Director: Joel and Ethan Coen
Cast: Jeff Bridges, Josh Brolin, Matt Damon
Grade: 4 (out-of-5)
Perhaps only artists as visionary and celebrated as the Coen brothers would dare remake a film as beloved as “True Grit” and not be met with a tsunami of bile.
Wisely, the Coens have decided not to reproduce or “reinvent” it, but rather go back to the source on which it was based, Charles Portis’ novel. The resulting picture is nothing short of a joy to behold.
This time, instead of The Duke, we have Jeff Bridges at his craggy, curmudgeonly best as lone-wolf Marshall Rueben “Rooster” Cogburn. Into his sagebrush-dusted life comes 14-year-old Mattie Ross (Hailee Steinfeld), who secures Cogburn to hunt the villain that killed her father and bring ‘em back alive.
That’s pretty much the story, but narrative contrivance isn’t what makes “True Grit” such a heart-swelling delight. It’s a mixture of spot-on, giddy performances, the lonely (but never oppressive) cinematography by Roger Deakins and, most importantly, it’s the Coens’ ace direction, milking mirth and rugged poetry out of every second of screen time. In theaters now. –Chris Alexander/Metro
Grade: 1 (out-of-5)
A mildly amusing comedy is now an insufferable franchise brought to new lows with “Little Fockers.” Not since “It’s A Mad, Mad, Mad, Mad World” have so many stars combined forces to create the worst film of their careers. The only reason to buy a ticket for “Little Fockers” is to line the bank accounts of all of the celebrities involved in time for Christmas. In theaters now. –Phil Brown/Metro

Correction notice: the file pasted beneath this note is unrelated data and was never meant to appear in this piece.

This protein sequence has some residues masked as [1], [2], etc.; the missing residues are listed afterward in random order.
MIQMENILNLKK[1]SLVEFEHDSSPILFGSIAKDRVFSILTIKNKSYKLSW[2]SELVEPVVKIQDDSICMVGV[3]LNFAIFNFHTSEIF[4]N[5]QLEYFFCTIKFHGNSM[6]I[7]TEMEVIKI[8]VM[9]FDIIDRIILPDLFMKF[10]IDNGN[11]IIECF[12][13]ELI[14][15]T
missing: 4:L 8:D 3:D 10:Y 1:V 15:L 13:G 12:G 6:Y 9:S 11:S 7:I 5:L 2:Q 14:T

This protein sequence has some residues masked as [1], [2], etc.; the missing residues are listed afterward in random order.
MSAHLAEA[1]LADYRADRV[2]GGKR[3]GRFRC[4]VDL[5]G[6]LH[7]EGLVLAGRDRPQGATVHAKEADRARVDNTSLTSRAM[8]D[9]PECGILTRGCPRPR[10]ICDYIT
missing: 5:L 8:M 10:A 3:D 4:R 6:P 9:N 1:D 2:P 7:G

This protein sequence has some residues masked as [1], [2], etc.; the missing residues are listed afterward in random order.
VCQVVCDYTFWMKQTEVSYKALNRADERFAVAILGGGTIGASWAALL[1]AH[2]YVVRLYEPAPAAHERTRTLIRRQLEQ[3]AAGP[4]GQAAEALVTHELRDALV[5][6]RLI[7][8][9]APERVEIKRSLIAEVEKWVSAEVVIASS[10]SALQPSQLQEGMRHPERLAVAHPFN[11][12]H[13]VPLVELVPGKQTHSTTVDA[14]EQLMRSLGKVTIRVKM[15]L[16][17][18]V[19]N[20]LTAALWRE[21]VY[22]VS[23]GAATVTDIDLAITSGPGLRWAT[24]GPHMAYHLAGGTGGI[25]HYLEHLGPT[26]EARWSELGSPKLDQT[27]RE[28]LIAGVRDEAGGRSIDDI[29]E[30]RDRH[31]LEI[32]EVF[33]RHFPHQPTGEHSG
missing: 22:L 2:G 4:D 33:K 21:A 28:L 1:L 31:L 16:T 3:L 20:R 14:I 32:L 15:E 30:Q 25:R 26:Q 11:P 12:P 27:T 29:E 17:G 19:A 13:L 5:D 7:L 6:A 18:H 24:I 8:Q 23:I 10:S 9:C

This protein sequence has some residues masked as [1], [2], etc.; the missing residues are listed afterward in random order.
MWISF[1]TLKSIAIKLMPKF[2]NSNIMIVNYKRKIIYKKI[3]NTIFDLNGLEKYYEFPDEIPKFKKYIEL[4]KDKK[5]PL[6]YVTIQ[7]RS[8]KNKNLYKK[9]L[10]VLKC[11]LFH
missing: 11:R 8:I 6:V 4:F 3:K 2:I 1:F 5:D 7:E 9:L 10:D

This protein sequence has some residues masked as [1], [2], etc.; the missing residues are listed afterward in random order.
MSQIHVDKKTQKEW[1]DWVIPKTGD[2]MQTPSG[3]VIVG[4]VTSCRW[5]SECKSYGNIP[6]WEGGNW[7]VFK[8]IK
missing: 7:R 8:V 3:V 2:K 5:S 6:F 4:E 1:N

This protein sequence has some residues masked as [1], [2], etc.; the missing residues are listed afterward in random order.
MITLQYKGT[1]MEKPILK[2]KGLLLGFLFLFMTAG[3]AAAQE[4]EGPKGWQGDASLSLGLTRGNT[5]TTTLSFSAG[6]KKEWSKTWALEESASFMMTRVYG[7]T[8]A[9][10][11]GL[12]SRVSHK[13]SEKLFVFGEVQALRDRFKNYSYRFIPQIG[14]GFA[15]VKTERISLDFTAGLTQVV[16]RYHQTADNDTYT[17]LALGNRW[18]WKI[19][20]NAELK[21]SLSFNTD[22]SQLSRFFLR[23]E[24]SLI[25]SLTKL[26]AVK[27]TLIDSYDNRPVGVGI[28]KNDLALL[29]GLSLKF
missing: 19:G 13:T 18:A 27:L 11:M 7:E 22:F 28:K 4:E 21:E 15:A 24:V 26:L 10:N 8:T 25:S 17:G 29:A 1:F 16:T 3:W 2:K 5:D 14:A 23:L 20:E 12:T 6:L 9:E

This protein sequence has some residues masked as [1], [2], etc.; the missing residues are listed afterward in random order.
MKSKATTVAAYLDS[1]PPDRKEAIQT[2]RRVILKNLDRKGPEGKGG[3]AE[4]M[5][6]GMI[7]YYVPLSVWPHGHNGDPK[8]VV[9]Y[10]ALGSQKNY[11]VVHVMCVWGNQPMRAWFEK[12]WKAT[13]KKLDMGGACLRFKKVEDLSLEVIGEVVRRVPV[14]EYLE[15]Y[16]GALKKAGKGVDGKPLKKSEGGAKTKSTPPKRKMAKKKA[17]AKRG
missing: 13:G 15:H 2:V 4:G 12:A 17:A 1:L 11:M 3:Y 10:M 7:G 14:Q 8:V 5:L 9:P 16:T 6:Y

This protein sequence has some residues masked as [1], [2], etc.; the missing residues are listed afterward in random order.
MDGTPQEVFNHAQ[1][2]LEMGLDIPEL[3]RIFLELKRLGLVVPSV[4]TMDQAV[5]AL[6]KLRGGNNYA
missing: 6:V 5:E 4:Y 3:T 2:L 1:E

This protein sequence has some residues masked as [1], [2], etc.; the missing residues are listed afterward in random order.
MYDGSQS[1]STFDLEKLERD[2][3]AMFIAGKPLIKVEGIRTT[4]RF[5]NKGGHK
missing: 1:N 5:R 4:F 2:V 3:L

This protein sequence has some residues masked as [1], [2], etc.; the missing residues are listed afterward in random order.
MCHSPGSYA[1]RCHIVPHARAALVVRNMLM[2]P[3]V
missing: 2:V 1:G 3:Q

Grade: 1 (out-of-5)
Jack Black’s latest film might be called “Gulliver’s Travels,” but the only things it shares with Jonathan Swift’s satire is the land of little people and a scene in which Gulliver uses his bladder to put out a fire. The movie is so misconceived that it’s hard to imagine even children being forgiving enough to find it entertaining. In theaters Saturday. –Phil Brown/Metro
Grade: 3 (out-of-5)
In Derek Cianfrance’s artfully shot indie, we watch as Dean (Ryan Gosling) and Cindy (Michelle Williams), a young married couple, drift further and further apart. Scenes of silent resentment and close-ups on tense jawlines are broken up by flashbacks of the blissful early days of their relationship — each vignette feeling like a stylish and dreamy music video. In theaters Dec. 31. –Tina Chadha/Metro
Oh, holy movie night!